"I was just looking for love," said Egan.
Marietta Egen keeps a box in her home in Wilmette filled with love letters and cards from Donald Lukens. She says he swept her off her feet.
"There was major, roses constantly, gifts, perfume, getaways," said Egen.
Egen took years off from dating after her husband died to raise her son and met Lukens when she decided to give online dating a try. Her best friend, Khadra Eljazi, says she told Egen she wasn't so sure about Lukens but she didn't listen.
"When somebody is in love, there's really not that much that you can say to them that would break anything up," said Eljazi.
Egen says Lukens told her he was a financial advisor. But he didn't tell her about a 2001 US Securities and Exchange Commission civil complaint where government lawyers allege he ran investment schemes, taking millions of dollars by exploiting vulnerable investors.
After Egen and Lukens started dating pretty seriously, she says he began asking about her financial situation. She says when he looked at her portfolio he seemed extremely concerned.
"He would put his hands on his face, sitting in his living room, crying saying, 'Oh my God, it causes me so much pain to know that you are with this investment firm, and you lost tons and tons of money, God, I wish I was there for you years ago,'" said Egen.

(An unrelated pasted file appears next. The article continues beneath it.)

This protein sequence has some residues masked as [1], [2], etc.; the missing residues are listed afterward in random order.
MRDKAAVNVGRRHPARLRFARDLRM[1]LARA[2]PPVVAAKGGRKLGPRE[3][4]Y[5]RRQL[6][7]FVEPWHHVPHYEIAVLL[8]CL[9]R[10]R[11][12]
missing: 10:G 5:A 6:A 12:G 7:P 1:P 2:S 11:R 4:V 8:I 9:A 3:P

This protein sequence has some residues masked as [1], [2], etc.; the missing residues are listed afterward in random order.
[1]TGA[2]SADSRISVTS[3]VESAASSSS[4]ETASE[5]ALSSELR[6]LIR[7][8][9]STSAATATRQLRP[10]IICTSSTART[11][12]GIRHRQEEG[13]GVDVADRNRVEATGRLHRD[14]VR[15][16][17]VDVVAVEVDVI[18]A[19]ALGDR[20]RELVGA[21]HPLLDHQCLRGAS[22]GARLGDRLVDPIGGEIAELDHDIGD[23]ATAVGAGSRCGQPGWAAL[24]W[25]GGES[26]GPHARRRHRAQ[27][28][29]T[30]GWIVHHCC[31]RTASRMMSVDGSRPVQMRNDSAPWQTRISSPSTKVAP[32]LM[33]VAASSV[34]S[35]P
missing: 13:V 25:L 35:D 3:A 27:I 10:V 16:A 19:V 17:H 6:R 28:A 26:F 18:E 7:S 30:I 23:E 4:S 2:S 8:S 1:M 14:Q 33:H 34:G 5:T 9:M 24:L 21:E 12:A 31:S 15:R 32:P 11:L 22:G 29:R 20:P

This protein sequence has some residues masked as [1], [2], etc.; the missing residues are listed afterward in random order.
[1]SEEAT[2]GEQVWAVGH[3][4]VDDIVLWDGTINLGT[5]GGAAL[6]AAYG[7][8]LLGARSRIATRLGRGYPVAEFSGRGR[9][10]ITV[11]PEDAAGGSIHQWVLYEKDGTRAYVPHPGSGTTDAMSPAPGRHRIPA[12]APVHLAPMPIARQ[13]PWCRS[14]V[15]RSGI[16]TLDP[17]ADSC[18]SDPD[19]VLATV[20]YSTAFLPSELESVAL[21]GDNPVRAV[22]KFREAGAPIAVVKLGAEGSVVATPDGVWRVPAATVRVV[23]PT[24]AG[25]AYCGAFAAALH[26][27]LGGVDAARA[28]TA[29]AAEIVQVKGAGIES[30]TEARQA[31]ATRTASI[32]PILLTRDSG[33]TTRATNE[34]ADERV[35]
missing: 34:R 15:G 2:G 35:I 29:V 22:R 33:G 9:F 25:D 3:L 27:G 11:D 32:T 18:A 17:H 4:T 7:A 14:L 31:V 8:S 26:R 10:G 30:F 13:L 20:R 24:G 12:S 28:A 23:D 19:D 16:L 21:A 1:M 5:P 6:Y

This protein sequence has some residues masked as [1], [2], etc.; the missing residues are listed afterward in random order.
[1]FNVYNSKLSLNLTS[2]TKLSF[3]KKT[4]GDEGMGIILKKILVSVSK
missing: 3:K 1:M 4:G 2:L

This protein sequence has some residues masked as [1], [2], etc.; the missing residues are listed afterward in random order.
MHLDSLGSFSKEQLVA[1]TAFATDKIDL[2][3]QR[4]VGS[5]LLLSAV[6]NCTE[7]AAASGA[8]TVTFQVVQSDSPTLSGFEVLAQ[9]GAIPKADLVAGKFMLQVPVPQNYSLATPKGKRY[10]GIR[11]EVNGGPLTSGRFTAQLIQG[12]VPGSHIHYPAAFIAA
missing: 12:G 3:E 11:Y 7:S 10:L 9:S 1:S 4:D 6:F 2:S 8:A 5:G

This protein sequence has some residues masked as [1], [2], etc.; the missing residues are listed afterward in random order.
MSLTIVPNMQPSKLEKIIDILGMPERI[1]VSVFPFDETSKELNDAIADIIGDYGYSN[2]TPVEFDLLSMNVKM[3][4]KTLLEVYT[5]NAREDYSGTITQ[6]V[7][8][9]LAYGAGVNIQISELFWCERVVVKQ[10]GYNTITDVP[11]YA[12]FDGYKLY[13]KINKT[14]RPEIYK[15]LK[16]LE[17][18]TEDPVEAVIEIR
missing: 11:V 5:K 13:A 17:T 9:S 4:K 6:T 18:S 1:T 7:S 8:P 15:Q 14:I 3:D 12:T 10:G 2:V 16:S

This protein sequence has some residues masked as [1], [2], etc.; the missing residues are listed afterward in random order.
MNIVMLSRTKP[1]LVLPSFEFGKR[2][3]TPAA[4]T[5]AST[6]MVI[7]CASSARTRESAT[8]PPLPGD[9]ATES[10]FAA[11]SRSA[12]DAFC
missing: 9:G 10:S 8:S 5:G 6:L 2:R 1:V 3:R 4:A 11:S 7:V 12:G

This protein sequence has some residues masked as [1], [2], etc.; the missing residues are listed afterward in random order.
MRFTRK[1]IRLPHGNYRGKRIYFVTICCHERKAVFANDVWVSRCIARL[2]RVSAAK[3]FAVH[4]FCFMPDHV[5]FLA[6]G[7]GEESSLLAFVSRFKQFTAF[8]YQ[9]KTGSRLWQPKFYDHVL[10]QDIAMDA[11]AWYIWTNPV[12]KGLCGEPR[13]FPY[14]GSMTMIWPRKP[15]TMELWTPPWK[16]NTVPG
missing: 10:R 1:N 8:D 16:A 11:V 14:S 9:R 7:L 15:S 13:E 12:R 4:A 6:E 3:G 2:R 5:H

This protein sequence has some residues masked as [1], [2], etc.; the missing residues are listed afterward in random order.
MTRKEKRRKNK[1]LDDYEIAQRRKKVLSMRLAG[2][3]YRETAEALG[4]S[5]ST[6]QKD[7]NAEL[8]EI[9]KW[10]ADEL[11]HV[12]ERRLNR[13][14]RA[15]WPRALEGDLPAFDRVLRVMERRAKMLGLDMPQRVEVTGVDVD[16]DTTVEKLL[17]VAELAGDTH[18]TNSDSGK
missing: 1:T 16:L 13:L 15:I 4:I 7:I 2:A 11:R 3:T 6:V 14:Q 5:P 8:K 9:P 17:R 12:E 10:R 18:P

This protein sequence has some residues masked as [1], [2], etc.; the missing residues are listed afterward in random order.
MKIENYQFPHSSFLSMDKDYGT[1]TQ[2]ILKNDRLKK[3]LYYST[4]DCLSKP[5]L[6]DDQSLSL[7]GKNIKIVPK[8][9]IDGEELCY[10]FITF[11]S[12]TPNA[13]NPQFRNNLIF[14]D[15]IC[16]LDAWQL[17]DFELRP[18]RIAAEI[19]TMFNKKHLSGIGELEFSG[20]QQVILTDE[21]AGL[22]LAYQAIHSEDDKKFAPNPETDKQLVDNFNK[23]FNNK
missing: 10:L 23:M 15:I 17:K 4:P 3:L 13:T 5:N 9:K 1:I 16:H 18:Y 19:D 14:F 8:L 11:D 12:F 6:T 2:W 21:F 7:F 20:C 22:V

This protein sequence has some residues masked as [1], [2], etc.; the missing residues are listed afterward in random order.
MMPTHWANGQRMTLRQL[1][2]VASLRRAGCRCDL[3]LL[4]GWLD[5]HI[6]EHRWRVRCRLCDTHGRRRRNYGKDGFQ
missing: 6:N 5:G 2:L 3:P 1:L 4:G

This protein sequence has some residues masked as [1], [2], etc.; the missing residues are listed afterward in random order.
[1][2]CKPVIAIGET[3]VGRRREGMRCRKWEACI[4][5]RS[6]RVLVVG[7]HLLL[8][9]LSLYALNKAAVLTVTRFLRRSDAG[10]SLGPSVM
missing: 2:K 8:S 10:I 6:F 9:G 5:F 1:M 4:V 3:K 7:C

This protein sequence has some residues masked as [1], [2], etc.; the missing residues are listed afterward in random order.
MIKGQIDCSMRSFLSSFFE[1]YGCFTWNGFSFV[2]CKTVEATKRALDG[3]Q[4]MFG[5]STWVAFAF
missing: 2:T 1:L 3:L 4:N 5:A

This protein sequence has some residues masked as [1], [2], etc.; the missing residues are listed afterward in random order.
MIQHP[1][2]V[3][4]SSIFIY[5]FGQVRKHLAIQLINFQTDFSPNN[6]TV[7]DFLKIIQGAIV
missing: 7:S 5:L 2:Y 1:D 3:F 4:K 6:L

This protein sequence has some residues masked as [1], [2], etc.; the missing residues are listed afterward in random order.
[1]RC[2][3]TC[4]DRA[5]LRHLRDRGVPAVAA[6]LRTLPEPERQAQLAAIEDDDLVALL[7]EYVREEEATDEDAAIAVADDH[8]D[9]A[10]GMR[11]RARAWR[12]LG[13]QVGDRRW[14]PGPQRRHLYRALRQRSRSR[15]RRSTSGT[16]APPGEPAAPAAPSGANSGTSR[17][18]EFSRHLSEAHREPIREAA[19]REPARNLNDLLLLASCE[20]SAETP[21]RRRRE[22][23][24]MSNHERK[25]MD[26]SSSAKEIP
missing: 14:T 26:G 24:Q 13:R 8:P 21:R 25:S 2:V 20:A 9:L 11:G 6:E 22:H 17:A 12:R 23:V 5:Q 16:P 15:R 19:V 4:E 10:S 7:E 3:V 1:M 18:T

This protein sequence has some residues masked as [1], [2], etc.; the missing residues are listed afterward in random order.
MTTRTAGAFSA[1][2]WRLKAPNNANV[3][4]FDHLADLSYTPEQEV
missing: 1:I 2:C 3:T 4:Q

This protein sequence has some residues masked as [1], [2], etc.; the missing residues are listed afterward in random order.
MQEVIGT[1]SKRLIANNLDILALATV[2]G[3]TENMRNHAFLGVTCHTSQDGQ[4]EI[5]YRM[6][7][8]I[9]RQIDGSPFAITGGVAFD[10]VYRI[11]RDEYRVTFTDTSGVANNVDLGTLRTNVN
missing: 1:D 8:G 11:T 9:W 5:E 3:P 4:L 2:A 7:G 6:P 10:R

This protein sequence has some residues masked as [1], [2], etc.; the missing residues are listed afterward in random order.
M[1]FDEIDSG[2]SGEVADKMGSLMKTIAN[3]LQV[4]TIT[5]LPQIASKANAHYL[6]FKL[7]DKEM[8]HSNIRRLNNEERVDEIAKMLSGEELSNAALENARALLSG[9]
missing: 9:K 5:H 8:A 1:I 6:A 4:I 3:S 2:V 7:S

Egen says he talked her into letting him invest her inheritance -- nearly a quarter of a million dollars -- and sent her monthly dividend checks. They continued dating but Egen says she started worrying when nearly two years later Lukens started pulling away and becoming distant. Then one day he sent her a letter saying he wouldn't be sending any more checks. When she called him up in a panic to ask for her money back it was more bad news.
"He goes, that's all gone too," said Egen. "I did actually fall to the floor. Screaming, out of control, I couldn't believe it... I was so embarrassed, and so shocked, and so devastated, that I couldn't tell anyone. It was too gut-wrenching, it was horrible."
When Egen got the courage to tell her friends and family what happened they convinced her to go to the police. Prosecutors say Lukens never invested her money. Instead, they say he used it to pay for his lifestyle and charged him with theft and forgery.
"He is probably, million times better than Bernie Madoff," said Egen. "He is a perfect con man."
"He wasn't a con man, he isn't a con man," said Damon Cheronis, Lukens' lawyer.
Cheronis says he can't discuss what happened to Egen's money because it's an ongoing case.
"He did not use her money to live the high life," said Cheronis. "He did not steal her money, he didn't convert her money for his personal use."
Egen says she thinks Lukens should be behind bars.
"I'll never see this money again, and, but for my, for my heart," said Egen. "I have to see justice is served."
Lukens pleaded not guilty and for now is out on bond in home confinement at his Lake Point Towers condo.
According to the SEC, some of the people whose investments he's accused of misappropriating in its 2001 civil complaint include NFL players like Chicagoan Simeon Rice. Eventually, a judge ordered him to repay nearly $5 million.
Lukens' lawyer says the previous case has absolutely nothing to do with his current case.